It’s been 7 years. 7 incredibly long years. It feels longer and shorter than that to me– I can still remember trying really hard to pretend I wasn’t worried, talking to my mom about how beautiful the building we were waiting in was, talking about literally anything but the fact that I was waiting to hear what I already knew– I was having a miscarriage.
I looked at her, sitting there on the park bench. Her kids were well behaved, using their kind words, and she was engaged, oohing and ahhing over every stick or leaf they brought her. With her foot, she rocked her baby stroller back and forth. She had what looked like a homemade protein shake with her, and was wearing workout clothes, clearly having walked here, but looked completely put together with a full face of makeup.
Then I thought about how I must have looked… the yoga pants I had on yesterday, a bottle of juice from the fridge, messy bun, no makeup, checking my phone once in awhile as my son ran from slide to swing and back again. I was engaged for the first 5 or 6 really awesome leafs he brought me, and after that, resorted to nodding and saying “Oh, that’s nice, Ketchup! I love it…”
This year, I’m quitting resolutions altogether. I know that’s an odd statement to make in the very beginning of a post all about making resolutions you’ll keep, but stick with me here… the best way to set resolutions you’ll actually keep is to STOP MAKING RESOLUTIONS. That doesn’t mean not to resolve to do anything… but it means changing your mindset and your tactics so you can experience resolution success.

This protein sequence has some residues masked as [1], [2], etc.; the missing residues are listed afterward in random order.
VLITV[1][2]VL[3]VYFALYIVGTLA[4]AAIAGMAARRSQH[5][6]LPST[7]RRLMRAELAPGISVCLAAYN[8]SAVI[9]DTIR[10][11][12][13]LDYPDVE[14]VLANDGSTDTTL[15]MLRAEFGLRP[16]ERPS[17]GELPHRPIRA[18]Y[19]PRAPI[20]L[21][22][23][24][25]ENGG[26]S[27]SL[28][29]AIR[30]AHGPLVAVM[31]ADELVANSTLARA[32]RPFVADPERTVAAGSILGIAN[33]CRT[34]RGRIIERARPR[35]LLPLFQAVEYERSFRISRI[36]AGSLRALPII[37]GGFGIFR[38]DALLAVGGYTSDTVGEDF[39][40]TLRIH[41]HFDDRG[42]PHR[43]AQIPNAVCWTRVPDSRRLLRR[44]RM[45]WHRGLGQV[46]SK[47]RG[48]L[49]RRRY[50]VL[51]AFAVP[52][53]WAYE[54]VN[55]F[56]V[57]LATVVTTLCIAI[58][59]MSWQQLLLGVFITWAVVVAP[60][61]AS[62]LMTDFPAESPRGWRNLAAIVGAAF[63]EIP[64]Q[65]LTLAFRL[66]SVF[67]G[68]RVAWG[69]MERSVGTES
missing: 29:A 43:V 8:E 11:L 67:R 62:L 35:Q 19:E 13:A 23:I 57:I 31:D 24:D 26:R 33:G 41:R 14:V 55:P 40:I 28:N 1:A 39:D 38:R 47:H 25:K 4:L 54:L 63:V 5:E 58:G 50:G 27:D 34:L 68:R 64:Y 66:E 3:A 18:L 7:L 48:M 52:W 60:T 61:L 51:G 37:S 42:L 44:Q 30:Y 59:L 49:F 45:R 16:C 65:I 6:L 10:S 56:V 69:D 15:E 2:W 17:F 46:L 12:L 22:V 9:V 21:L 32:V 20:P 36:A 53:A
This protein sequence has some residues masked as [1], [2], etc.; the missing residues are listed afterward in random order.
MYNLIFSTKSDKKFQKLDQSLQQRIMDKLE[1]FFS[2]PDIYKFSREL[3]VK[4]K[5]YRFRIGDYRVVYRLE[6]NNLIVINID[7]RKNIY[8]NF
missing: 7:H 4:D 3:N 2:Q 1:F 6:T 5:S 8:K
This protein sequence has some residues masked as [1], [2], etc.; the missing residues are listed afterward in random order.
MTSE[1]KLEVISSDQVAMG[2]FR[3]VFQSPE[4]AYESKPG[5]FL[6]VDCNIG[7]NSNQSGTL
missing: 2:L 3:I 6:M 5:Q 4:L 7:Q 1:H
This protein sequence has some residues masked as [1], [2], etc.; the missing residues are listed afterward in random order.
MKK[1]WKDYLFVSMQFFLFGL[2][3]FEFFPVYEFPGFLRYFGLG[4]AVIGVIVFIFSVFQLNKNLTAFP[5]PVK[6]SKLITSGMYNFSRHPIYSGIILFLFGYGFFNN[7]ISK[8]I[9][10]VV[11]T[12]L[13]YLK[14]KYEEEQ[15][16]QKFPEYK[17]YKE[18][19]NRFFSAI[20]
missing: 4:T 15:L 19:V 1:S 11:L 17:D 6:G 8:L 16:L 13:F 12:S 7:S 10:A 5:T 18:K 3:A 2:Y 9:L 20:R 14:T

The holidays have always played a really important part in my life, and I really want to try my hardest to keep that magic alive for my son as well. That’s why, during the holiday season, I want to share a few thoughts on it with him.
My sweet boy,
Christmas is almost here. We’ve been counting down the days since Halloween, it seems, and I’m just thrilled to be celebrating the Christmas season with you. This season brings so much joy, and seeing your eyes light up with every twinkle of the Christmas tree just makes my world so much brighter.
I just want you to know that I will always try my hardest to make this season as magical as possible for you. I remember the magic of Christmas; though as you get older, sometimes the magic fades a little, part of the beauty of having a sweet son like you is that we can experience that magic all over again– together.
I know that so many people think that I’ve been this mean mom to ban toys at Christmas time, but I think you have seen the benefit of this in all of the unique gifts you get. Didn’t we have so much fun last year going to the science museum with our annual pass? Or doing our projects from the KiwiCrate boxes?